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Scotland wants to legalise drug possession

The calls for decriminalisation come among other proposals, including increased treatments for drug overdoses and proposals for supervised drug consumption facilities

The Scottish Government has come out in support of the decriminalisation of all drugs for personal use.

During a press conference held in Edinburgh, as reported in the i, Scotland’s drugs policy minister Elena Whitman laid out the Scottish Government’s new proposals, stating, “the war on drugs has failed”.

Under the new policies and proposed legislative changes, the Scottish Government wants possession of drugs for personal use to be decriminalised. They also want to increase the testing of drugs to ensure safety, set up more provisions for emergency treatment of drug overdoses and introduce new supervised drug consumption facilities. 

“We want to create a society where problematic drug use is treated as a health, not a criminal matter, reducing stigma and discrimination and enabling the person to recover and contribute positively to society,” said Whitman at the event, which took place earlier today (July 7). 

Whitman also said that while the Scottish Government was doing all that it could to reduce drug-related deaths, adding, “our approach is simply at odds with the Westminster legislation we must operate within”. 

As it stands, the Scottish Government is unable to make any changes to legislation around drug possession as drug laws are still controlled by Westminster. And as Whitman pointed out, the only way that the Scottish Government’s policies could be implemented is “through the devolution of further, specific powers to Holyrood including the Misuse of Drugs Act 1971 – or through independence”, or for the UK Government as a whole to change its stance on existing drug laws.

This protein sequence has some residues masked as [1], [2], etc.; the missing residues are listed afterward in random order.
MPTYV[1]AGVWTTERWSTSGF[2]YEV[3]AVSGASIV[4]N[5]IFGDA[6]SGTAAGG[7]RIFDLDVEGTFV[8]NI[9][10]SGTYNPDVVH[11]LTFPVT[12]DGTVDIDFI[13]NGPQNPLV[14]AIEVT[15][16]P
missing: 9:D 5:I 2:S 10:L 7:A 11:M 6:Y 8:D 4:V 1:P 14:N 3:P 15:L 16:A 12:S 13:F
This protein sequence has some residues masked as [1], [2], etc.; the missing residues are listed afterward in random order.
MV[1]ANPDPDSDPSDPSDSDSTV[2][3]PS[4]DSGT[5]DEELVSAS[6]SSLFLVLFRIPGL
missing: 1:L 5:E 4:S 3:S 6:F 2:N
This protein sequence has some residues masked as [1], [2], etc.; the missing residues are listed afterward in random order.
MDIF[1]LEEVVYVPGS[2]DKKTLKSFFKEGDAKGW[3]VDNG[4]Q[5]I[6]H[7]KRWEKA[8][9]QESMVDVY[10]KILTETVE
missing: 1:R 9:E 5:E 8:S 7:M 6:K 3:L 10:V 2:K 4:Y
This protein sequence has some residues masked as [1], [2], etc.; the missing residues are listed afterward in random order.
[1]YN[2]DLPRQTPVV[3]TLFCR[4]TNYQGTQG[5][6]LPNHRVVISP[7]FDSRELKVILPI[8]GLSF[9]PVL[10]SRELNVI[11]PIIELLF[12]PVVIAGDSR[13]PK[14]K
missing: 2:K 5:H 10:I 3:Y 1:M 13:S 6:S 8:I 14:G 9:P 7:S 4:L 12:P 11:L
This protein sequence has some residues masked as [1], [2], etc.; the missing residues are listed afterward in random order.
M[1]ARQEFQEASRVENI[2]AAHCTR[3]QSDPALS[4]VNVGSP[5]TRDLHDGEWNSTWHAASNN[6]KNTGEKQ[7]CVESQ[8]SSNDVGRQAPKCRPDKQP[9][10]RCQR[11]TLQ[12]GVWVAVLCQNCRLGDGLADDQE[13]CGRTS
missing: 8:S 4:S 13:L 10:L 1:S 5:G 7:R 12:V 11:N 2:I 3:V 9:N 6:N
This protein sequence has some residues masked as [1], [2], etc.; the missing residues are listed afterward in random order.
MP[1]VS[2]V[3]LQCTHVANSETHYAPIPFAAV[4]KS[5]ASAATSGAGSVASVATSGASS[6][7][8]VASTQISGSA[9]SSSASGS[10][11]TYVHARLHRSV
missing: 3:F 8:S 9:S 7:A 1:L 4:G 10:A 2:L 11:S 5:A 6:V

This news follows increasing record numbers of drug-related deaths and fatal overdoses since 2015 in Scotland, which has one of the highest drug death rates in Europe. Nevertheless, the Home Office has repeatedly said that they have no plans to decriminalise drug possession, and in 2022 announced proposals that would require anyone found with drugs such as cocaine, MDMA or cannabis on their person to pay a fine or attend a drug awareness course at their own cost. The proposals also stated that those who were repeatedly caught ran the risk of having their passport and driver's licences confiscated. 

Where the Scottish Government does have control, however, is around the health and social policies around drug consumption. “Scotland needs caring, compassionate and human rights informed drugs policy, with public health and the reduction of harm as its underlying principles, and we are ready to work with the UK Government to put into practice this progressive policy,” Whitman said. 

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